Once you have created a package with
nuget pack, it's a simple process to make it available to other developers, either publicly or privately:
- Public packages are made available to all developers globally through nuget.org as described in this topic.
- Private packages are available to only a team or organization, by hosting them either a file share, a private NuGet server, Visual Studio Team Services Package Management, or a third-party repository such as myget, ProGet, Nexus Repository, and Artifactory. For additional details, see Hosting Packages Overview.
This topic covers publishing to nuget.org; for publishing to Visual Studio Team Services, see Package Management.
Publish to nuget.org
For nuget.org, you must first register for a free account or sign in if already registered:
Next, you can either upload the package through the nuget.org web portal, or push to nuget.org from the command line:
Web portal: use the Upload Package tab on nuget.org:
- Click on your user name to navigate to your account settings.
Under API Key, click copy to clipboard to retrieve the access key you'll need in the CLI:
At a command prompt, run the following command:
nuget setApiKey Your-API-Key
This will store your API key on the machine so that you will not need to do this step again on the same machine.
Push your package to NuGet Gallery using the command:
nuget push YourPackage.nupkg -Source https://www.nuget.org/api/v2/package
Before being made public, all packages uploaded to nuget.org are scanned for viruses and rejected if any viruses are found. All packages listed on nuget.org are also scanned periodically.
In your account on nuget.org, click Manage my packages to see the one that you just published; you'll also receive a confirmation email. Note that it might take a while for your package to be indexed and appear in search results where others can find it, during which time you'll see the following message on your package page:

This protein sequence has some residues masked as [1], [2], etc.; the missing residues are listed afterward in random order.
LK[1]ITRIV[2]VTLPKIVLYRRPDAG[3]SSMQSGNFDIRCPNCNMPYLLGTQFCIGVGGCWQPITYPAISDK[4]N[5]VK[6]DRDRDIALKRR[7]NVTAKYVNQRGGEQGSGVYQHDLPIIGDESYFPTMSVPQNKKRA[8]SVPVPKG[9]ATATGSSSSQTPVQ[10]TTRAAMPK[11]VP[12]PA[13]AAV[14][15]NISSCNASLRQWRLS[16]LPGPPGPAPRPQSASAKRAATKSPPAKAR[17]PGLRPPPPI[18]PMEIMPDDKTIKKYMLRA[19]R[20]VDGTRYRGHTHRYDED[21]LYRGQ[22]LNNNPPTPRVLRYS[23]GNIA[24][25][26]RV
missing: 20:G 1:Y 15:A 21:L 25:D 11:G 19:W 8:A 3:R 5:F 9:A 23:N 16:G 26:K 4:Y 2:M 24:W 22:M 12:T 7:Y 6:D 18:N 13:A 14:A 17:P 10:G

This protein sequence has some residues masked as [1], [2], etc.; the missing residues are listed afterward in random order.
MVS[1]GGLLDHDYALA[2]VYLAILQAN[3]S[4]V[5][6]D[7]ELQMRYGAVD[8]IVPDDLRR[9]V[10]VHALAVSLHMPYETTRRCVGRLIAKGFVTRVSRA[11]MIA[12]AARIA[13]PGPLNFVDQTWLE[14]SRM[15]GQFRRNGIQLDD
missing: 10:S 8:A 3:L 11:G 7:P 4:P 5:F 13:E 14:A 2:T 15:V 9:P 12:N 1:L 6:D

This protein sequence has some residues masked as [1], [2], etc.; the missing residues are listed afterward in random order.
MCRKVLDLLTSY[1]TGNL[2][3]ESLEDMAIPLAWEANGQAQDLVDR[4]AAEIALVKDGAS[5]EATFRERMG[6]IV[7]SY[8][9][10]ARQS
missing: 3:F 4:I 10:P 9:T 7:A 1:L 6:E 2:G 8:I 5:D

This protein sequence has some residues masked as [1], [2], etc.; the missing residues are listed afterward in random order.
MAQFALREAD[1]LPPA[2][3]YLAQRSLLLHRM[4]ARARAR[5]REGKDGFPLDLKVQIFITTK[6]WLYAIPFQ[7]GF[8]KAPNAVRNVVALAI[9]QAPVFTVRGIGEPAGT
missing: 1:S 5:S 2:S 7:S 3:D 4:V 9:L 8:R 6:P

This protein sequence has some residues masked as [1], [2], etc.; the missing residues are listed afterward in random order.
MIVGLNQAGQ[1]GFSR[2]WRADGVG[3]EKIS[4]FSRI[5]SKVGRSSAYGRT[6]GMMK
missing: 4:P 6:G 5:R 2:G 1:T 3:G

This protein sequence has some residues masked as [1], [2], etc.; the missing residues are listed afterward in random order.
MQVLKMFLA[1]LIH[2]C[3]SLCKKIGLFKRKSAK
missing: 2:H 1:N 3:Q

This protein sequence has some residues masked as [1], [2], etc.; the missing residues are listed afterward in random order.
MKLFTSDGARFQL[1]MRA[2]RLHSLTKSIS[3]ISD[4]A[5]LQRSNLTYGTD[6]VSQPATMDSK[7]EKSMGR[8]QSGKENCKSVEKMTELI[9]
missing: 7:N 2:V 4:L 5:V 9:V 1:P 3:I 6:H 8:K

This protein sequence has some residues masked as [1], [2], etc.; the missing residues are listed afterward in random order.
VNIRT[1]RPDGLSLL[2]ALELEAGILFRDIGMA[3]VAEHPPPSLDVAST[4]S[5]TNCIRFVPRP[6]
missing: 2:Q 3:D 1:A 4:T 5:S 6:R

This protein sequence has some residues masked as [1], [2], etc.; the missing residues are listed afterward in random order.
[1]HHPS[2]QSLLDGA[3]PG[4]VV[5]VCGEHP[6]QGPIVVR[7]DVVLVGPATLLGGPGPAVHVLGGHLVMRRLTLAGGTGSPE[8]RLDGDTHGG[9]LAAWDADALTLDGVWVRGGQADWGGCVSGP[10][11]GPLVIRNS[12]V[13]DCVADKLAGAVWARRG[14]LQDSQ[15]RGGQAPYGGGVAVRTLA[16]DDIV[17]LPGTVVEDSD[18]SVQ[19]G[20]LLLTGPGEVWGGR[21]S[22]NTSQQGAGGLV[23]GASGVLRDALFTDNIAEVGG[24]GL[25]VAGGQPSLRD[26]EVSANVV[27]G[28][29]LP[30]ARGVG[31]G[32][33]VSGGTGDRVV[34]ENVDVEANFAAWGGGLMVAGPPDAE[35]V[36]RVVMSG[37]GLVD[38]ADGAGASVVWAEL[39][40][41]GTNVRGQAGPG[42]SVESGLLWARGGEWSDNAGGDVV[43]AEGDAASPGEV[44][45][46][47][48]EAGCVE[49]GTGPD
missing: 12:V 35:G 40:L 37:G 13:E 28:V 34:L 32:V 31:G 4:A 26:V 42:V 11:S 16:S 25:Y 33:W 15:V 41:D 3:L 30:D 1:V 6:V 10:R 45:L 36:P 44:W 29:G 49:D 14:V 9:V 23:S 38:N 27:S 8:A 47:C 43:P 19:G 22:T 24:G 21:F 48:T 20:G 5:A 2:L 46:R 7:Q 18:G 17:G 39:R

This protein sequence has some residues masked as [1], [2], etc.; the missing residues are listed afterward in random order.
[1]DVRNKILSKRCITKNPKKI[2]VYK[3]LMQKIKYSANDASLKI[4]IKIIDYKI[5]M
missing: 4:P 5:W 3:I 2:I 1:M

Managing package owners on nuget.org
Although each NuGet package's
.nuspec file defines the package's authors, the nuget.org gallery does not use that metadata to define ownership. Instead, nuget.org assigns initial ownership to the person who publishes the package. This will be either the logged-in user who uploaded the package through the nuget.org UI, or the users whose API key was used with
nuget SetApiKey or
All package owners have full permissions for the package, including adding and removing other owners, and publishing updates.
To change ownership of a package, do the following:
- Sign in to nuget.org with the account that is the current owner of the package.
- Click on your username, then on Manage my packages, then on the package you want to manage.
- Click the Manage owners link on the left side.
From here you have several options:
- To add an owner, enter their NuGet account name and click Add. This sends an email to that new co-owner with a confirmation link. Once confirmed, that person has full permissions to add and remove owners. (Until confirmed, the Manage owners page will indicate "pending approval" for that person).
- To remove an owner, select their name on the Manage owners and click Remove.
- To transfer ownership (as when ownership changes or a package was published under the wrong account), simply add the new owner, and once they've confirmed ownership they can remove you from the list.
To assign ownership to a company or group, create a nuget.org account using an email alias that is forwarded to the appropriate team members. For example, various Microsoft ASP.NET packages are co-owned by the microsoft and aspnet accounts, which simply such aliases.
Recovering package ownership
Occasionally, a package may not have an active owner. For example, the original owner may have left the company that produces the package, nuget.org credentials are lost, or earlier bugs in the gallery left a package ownerless.
If you are the rightful owner of a package and need to regain ownership, use the contact form on nuget.org to explain your situation to the NuGet team. We will then follow a process to verify your ownership of the package, including trying to locate the existing owner through the package's Project URL, Twitter, email, or other means. But if all else fails, we can send you a new invite to become an owner.